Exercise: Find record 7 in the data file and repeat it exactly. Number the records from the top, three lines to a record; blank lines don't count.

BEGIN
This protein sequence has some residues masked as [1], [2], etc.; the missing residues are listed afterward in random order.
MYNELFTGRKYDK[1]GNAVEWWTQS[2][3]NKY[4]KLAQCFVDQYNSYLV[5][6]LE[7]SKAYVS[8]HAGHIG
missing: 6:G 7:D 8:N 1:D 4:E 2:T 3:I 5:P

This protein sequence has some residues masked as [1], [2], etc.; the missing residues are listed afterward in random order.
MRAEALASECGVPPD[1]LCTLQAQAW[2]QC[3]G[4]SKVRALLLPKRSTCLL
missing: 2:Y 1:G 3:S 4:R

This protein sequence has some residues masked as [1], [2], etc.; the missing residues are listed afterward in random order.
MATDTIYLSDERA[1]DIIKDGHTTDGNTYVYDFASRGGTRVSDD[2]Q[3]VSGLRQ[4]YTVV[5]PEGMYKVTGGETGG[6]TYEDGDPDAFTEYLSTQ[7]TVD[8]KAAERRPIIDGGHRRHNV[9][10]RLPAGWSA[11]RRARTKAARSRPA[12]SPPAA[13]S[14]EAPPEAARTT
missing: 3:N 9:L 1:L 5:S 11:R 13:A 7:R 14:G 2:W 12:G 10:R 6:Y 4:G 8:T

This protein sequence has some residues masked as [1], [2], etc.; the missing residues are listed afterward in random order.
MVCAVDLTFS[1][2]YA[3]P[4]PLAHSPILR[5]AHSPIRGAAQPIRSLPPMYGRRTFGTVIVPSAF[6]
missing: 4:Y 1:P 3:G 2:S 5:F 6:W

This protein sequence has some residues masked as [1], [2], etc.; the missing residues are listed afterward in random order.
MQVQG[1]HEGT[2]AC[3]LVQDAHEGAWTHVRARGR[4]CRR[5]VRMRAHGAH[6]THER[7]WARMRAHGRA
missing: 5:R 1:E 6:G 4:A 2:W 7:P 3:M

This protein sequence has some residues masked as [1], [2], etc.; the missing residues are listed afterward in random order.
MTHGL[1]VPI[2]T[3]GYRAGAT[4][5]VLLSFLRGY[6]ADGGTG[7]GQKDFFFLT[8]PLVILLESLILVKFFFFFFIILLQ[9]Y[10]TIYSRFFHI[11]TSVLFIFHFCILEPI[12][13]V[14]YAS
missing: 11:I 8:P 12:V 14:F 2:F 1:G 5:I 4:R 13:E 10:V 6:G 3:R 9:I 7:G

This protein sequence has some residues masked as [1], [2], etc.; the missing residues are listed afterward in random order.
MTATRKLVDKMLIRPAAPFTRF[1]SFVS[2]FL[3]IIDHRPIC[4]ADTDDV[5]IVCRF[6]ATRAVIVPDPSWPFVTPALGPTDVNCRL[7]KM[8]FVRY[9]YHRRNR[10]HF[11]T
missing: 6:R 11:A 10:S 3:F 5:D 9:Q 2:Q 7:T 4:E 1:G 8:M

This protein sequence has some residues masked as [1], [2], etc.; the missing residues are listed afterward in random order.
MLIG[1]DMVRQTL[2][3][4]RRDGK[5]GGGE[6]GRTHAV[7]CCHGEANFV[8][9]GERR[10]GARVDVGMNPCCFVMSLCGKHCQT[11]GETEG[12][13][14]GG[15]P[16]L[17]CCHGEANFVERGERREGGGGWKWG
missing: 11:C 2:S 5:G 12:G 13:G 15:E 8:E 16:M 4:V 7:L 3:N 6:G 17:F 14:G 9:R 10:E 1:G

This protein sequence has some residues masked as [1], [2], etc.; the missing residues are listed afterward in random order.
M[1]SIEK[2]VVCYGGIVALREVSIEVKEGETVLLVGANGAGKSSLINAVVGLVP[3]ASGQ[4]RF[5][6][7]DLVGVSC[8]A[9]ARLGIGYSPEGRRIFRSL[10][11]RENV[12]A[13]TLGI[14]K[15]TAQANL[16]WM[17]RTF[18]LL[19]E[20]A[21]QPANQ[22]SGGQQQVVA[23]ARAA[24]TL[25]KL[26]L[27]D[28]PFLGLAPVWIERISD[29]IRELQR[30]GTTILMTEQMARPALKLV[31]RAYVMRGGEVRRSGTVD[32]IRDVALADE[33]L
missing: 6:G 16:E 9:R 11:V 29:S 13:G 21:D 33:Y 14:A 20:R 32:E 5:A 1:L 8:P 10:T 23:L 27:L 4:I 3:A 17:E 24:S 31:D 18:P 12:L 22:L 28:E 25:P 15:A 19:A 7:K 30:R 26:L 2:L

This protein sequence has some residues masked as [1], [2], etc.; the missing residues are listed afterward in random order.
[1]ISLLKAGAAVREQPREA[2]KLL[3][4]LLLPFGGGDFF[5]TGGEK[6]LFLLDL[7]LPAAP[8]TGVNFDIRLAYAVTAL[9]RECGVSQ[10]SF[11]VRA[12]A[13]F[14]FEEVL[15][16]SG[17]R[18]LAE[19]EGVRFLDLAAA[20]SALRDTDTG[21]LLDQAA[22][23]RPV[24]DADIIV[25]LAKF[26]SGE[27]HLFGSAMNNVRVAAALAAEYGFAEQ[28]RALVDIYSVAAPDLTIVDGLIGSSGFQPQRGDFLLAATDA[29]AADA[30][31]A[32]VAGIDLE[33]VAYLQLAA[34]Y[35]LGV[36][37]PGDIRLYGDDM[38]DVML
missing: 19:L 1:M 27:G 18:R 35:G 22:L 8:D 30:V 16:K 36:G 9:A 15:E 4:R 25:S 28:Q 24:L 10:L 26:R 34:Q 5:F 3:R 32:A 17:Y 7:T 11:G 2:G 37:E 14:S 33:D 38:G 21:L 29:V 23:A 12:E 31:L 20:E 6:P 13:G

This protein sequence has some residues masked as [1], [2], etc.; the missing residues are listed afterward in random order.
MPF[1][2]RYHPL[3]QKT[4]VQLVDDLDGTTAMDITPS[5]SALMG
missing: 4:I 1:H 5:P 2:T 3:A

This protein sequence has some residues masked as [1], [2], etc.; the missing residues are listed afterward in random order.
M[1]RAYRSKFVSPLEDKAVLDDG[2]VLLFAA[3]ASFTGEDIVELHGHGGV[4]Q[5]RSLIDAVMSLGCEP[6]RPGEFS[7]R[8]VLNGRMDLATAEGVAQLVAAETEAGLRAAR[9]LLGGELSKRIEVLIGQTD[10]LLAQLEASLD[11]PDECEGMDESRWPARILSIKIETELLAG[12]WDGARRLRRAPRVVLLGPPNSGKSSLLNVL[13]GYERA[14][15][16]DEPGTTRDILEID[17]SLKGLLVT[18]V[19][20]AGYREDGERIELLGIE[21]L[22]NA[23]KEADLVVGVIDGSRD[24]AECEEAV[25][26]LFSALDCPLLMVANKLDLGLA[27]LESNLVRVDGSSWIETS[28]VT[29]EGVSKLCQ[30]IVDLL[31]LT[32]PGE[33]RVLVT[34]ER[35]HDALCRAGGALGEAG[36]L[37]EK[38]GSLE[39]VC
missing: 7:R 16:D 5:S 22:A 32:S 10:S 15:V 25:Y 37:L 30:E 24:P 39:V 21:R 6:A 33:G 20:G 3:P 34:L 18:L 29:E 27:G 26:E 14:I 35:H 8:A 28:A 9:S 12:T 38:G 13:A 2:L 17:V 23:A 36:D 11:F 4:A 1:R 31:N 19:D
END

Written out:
This protein sequence has some residues masked as [1], [2], etc.; the missing residues are listed afterward in random order.
MTATRKLVDKMLIRPAAPFTRF[1]SFVS[2]FL[3]IIDHRPIC[4]ADTDDV[5]IVCRF[6]ATRAVIVPDPSWPFVTPALGPTDVNCRL[7]KM[8]FVRY[9]YHRRNR[10]HF[11]T
missing: 6:R 11:A 10:S 3:F 5:D 9:Q 2:Q 7:T 4:E 1:G 8:M